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McCaleb and Swimmer speeches spawn tensions

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SPOKANE, Wash. ? Though many issues were discussed during the weeklong session, it was perhaps the issue of trust reform that captured the most attention. Assistant Secretary of the Interior Neal McCaleb addressed National Congress of American Indians.

The issue of trust reform is mainly a catalyst for the larger issue of the federal government creating a second American Indian office in the Department of Interior, tentatively called the Bureau of Indian Trust Assets Management, without first consulting the tribes. The issue is further complicated because consultation seems to mean two, different things to the tribes and the Bush administration.

The government has named Ross Swimmer, former Cherokee chief and head of the BIA, to head the office, effectively securing its creation. The tribes are calling foul because they say they do not want to be consulted once the office is up and running, that they should have been questioned about the very concept.

It was under these circumstances that McCaleb addressed the packed main auditorium in the Spokane Convention Center. The audience was polite but there was clearly tension in the room. The speech began with a nod to his former boss, Richard Nixon, and then launched into the need for tribes to attract economic growth and what they could do about it.

McCaleb called for increased public safety and better management oversight on reservations. He also pledged to help tribes find a way to improve infrastructure on their lands.

On the issue of trust responsibility, McCaleb said he believes tribes should have been consulted.

'Consultation is what we are going to do right here and right now,' he said.

After McCaleb's speech, a number of people lined up to ask him questions and there was a dramatic confrontation between McCaleb and Gregg Bourland, chairman of the Cheyenne River Sioux Tribe.

Bourland essentially accused McCaleb of playing it both ways and expressed his concern the BIA would be reduced to a little more than a social services operation with two separate agencies within the Department of Interior fighting it out for critical funds and resources.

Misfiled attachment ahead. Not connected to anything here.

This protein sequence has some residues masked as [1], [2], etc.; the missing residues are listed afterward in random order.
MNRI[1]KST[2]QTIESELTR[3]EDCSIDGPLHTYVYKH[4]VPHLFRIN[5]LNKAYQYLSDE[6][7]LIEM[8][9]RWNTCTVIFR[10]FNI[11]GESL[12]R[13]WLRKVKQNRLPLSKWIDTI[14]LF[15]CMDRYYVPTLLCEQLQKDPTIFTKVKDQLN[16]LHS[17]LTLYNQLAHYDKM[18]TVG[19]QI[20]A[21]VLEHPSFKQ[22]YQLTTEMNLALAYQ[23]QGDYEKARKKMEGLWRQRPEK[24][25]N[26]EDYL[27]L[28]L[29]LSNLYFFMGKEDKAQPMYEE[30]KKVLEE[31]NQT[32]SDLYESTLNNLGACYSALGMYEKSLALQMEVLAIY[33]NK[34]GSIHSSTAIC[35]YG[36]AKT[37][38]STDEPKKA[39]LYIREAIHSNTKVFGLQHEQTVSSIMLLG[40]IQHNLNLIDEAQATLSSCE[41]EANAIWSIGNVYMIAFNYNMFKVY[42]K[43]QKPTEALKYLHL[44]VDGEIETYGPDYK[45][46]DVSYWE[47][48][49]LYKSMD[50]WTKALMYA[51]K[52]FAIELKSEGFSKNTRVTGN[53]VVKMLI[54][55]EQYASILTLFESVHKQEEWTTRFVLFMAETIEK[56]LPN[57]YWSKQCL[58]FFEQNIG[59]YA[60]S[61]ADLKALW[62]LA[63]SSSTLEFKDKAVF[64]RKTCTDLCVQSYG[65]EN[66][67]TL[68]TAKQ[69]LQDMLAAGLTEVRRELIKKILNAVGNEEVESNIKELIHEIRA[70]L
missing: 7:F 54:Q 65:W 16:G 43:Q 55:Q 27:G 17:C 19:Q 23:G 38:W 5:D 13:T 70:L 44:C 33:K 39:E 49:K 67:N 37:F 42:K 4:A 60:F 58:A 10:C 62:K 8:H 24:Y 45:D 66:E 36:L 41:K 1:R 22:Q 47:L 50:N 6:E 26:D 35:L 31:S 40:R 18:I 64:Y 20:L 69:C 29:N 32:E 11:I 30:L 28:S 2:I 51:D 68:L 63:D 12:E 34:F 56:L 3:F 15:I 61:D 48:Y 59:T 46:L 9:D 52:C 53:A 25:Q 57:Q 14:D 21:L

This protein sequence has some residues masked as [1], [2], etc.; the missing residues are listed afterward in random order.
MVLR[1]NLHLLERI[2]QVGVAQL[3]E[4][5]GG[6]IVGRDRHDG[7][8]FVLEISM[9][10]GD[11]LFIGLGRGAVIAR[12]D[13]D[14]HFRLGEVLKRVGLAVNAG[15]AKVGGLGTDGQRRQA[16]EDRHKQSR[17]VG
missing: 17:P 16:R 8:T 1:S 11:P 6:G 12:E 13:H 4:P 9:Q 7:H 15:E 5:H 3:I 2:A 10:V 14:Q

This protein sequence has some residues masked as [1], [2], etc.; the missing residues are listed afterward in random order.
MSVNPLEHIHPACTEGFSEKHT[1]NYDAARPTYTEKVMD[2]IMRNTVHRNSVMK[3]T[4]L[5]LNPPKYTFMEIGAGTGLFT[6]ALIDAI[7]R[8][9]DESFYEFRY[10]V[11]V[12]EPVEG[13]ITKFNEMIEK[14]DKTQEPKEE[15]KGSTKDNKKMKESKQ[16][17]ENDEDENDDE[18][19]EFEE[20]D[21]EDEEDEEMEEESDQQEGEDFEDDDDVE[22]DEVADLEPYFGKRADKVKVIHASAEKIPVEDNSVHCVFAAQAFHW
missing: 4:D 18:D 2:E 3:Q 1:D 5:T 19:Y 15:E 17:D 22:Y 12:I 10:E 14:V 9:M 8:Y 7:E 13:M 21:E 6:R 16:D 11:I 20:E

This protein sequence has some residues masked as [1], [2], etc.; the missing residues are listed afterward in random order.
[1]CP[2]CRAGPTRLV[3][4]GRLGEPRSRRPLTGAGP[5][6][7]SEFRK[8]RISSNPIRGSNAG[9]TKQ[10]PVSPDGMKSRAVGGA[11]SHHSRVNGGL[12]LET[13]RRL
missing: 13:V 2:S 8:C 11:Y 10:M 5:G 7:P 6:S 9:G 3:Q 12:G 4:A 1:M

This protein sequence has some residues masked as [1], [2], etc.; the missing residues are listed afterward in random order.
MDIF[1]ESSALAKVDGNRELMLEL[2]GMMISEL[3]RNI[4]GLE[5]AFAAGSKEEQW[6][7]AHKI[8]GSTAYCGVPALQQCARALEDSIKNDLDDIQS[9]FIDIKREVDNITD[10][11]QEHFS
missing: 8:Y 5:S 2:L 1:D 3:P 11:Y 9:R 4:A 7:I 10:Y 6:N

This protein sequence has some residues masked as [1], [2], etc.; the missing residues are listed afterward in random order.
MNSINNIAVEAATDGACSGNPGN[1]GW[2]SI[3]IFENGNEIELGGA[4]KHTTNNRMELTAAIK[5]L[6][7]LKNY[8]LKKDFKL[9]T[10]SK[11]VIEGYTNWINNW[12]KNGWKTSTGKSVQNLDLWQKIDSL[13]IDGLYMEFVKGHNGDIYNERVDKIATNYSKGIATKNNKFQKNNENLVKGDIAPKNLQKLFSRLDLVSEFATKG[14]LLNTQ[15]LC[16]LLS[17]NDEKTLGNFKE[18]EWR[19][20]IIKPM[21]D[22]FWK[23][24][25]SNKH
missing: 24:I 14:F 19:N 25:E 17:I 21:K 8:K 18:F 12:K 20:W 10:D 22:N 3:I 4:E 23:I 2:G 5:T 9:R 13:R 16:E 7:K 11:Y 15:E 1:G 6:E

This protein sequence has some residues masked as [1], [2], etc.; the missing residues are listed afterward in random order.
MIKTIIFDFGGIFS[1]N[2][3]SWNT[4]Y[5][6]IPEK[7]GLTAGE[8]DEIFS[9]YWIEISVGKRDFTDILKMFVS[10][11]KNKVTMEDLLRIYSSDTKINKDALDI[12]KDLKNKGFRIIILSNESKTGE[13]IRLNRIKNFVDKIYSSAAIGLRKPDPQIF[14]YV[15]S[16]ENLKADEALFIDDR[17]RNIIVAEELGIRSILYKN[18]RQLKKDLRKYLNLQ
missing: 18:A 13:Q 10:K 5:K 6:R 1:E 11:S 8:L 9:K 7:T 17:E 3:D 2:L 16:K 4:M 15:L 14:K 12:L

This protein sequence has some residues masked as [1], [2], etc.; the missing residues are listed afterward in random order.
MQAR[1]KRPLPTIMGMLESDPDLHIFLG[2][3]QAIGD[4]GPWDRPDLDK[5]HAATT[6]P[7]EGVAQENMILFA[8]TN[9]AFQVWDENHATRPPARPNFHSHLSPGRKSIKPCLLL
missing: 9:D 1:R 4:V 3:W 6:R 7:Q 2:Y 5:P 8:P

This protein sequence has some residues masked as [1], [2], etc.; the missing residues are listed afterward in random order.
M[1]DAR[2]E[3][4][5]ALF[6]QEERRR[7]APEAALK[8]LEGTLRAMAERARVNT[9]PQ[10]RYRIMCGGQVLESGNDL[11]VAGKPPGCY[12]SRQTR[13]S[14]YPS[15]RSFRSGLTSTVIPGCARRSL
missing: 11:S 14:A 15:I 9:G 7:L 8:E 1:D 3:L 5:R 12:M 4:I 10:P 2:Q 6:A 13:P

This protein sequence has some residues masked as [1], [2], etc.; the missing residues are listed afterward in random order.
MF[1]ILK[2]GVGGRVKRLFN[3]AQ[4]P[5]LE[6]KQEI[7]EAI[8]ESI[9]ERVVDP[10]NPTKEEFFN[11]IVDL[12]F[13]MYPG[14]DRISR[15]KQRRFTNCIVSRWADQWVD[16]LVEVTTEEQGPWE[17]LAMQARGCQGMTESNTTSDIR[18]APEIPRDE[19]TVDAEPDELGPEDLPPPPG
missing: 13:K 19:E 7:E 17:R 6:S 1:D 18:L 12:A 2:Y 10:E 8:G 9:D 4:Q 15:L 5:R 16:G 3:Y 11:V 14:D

'Taking a bowl full of rotten apples, creating a brand new bowl and then filling it with the same old rotten apples is not reform,' said Bourland about creating the new agency.

Though McCaleb soon left the convention hall after listening to several questions on trust reform and the new office, the issues were not leaving any time soon. It came to a head again when Swimmer arrived to address the topics.

However, like most issues in Indian country, there are shades of gray. Former BIA head Kevin Gover provided some perspective. Questioned after McCaleb's speech, Gover said he knew from personal experience that the job of BIA director is too vast for one person. However, he said he also disagreed with the way the Bush administration and Secretary of the Interior Gale Norton handled the issue.

'The problem is that they (the Bush administration) needs to go through the process with tribes and clearly establish, with tribal consent, the jurisdiction of the new agency,' Gover said.

The issue was debated in the auditorium, in the committee rooms and in the hallways. One source, who works closely with Congress, said the issue of trust reform was basically the shape-shifter of issues in that one question, by the tribes, took on many forms. That question is, 'Why were we not consulted and will you consult with us before establishing the jurisdictional boundaries of this office.'

The source said the standard answer from the Bush administration seems to be that office is a foregone conclusion and consultation will take place.

A lengthy exchange between Swimmer and Bourland in the hallway, essentially boiled down to this question, as Bourland seemed to find as many ways to ask it as Swimmer found ways to claim consultation has been thoroughly discussed.

Though trust reform was a big issue, various breakout sessions and committee meetings were held throughout the week to initiate communication between tribes on common issues as well as set policy for NCAI.